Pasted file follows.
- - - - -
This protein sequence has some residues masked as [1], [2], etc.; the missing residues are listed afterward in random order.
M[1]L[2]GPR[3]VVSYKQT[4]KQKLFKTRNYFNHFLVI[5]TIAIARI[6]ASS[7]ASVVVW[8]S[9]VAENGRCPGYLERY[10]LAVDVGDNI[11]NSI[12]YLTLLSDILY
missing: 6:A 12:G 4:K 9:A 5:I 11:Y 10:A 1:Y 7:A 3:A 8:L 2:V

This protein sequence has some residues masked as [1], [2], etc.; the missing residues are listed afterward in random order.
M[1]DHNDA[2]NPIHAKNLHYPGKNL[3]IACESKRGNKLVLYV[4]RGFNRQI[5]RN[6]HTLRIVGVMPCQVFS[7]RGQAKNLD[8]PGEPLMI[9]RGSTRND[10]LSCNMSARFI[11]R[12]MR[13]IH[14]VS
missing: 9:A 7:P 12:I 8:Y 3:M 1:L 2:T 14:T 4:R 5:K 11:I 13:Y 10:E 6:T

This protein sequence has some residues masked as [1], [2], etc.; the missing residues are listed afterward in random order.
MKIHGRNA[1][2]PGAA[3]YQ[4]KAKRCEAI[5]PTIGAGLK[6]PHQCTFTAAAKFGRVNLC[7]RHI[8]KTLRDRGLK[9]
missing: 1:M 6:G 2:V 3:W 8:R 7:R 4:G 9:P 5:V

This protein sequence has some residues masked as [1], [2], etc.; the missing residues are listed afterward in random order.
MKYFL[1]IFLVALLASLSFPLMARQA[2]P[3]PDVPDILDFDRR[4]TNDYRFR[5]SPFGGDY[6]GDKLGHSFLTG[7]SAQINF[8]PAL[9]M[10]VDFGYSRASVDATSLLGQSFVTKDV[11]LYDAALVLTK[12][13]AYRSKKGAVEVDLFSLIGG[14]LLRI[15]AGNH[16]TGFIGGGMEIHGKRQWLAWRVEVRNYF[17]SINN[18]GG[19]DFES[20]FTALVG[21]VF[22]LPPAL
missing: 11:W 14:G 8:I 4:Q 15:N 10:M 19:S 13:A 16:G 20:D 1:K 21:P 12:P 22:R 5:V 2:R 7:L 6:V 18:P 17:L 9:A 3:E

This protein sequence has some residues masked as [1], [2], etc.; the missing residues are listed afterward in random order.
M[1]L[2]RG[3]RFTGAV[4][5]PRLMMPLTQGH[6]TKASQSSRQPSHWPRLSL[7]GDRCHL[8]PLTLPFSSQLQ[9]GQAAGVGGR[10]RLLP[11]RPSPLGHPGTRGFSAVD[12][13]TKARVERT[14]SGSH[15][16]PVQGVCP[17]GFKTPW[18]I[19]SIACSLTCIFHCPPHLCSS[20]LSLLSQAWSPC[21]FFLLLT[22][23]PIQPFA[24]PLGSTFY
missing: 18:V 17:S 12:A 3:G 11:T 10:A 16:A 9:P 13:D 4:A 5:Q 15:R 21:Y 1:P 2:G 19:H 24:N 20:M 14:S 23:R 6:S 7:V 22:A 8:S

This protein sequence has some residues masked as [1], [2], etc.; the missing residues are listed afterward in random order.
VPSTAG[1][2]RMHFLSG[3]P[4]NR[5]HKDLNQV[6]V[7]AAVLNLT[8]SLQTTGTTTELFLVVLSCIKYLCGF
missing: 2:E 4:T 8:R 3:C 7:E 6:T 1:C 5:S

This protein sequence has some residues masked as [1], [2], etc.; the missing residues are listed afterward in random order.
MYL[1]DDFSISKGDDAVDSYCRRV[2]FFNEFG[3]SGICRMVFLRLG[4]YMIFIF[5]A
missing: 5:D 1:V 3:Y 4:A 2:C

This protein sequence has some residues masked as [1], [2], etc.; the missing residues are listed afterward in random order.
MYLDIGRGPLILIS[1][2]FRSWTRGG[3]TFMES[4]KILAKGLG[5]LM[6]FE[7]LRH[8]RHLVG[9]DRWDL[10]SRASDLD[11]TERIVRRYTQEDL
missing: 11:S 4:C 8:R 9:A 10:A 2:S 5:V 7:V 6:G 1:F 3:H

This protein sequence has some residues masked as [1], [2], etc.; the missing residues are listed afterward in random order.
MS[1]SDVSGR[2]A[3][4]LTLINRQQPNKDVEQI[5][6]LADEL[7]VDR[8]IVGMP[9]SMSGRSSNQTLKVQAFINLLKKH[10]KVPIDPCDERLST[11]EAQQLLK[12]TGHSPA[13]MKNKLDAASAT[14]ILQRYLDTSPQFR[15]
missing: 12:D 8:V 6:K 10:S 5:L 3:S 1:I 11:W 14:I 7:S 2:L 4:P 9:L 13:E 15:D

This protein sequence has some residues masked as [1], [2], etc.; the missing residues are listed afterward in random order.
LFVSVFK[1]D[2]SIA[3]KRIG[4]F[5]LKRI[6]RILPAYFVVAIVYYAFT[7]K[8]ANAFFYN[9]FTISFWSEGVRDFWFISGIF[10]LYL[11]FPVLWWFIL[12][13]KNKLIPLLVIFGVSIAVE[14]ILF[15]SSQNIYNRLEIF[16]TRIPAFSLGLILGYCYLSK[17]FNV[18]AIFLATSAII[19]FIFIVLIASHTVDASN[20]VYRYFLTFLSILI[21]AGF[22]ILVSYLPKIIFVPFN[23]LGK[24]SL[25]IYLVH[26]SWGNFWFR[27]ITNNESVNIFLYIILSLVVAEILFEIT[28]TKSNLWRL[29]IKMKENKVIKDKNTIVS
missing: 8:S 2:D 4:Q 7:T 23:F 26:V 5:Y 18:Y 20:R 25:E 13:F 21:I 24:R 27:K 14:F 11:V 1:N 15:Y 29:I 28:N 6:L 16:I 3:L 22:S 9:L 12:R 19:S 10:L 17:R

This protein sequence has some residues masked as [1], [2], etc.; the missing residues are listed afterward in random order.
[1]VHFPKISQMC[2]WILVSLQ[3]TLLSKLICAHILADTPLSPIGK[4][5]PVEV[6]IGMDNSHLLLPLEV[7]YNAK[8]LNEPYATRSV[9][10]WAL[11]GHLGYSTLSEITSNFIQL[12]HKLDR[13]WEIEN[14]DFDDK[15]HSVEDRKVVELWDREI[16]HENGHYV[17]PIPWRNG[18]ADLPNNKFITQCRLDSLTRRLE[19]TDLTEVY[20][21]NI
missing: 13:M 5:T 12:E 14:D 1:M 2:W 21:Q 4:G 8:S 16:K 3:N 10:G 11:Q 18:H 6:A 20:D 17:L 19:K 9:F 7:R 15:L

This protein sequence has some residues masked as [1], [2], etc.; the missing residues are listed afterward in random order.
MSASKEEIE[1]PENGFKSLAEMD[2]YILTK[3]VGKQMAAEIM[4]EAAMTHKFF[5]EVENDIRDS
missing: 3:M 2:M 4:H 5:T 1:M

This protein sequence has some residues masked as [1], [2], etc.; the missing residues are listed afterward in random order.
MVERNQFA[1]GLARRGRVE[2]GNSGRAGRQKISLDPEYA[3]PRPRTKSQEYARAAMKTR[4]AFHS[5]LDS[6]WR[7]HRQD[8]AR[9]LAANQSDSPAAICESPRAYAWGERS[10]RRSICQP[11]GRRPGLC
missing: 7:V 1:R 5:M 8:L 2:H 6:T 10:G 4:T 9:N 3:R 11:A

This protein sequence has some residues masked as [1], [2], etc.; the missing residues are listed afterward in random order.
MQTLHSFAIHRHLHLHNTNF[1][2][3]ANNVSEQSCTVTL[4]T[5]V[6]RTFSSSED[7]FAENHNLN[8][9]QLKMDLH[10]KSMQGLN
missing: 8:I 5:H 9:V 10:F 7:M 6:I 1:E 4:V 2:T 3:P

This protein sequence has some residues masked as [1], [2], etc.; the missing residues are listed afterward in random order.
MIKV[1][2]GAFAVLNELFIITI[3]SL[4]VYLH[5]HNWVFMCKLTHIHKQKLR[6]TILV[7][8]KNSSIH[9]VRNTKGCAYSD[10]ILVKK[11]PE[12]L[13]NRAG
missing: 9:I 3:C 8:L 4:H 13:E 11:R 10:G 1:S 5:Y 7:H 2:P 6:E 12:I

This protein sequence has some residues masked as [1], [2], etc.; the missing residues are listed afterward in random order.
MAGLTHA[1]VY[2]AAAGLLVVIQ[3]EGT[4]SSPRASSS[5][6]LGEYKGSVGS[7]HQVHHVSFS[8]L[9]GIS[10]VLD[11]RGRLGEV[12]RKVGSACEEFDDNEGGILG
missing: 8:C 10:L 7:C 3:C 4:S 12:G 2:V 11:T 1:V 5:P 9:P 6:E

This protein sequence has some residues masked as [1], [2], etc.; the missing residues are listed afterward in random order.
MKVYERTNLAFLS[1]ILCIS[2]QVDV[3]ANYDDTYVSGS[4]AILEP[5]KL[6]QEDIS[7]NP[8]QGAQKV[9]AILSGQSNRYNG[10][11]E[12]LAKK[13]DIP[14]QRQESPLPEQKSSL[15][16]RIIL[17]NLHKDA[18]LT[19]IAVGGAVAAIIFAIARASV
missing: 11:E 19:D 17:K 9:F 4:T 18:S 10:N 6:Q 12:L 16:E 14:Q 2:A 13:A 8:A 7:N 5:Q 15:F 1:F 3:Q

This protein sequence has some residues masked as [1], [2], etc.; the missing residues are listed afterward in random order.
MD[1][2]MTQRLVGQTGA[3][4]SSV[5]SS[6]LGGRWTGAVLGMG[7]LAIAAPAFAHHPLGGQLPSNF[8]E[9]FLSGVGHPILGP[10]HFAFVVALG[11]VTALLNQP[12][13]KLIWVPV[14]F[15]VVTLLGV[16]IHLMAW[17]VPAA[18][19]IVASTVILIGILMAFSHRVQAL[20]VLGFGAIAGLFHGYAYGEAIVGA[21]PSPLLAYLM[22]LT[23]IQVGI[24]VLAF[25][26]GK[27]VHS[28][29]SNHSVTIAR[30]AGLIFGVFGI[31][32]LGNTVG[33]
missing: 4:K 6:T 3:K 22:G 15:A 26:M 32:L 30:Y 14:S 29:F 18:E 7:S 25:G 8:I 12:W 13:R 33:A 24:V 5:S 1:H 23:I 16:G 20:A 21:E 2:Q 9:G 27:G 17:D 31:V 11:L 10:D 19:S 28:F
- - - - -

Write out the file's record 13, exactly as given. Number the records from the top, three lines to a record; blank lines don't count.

This protein sequence has some residues masked as [1], [2], etc.; the missing residues are listed afterward in random order.
MVERNQFA[1]GLARRGRVE[2]GNSGRAGRQKISLDPEYA[3]PRPRTKSQEYARAAMKTR[4]AFHS[5]LDS[6]WR[7]HRQD[8]AR[9]LAANQSDSPAAICESPRAYAWGERS[10]RRSICQP[11]GRRPGLC
missing: 7:V 1:R 5:M 8:L 2:H 6:T 10:G 4:T 9:N 3:R 11:A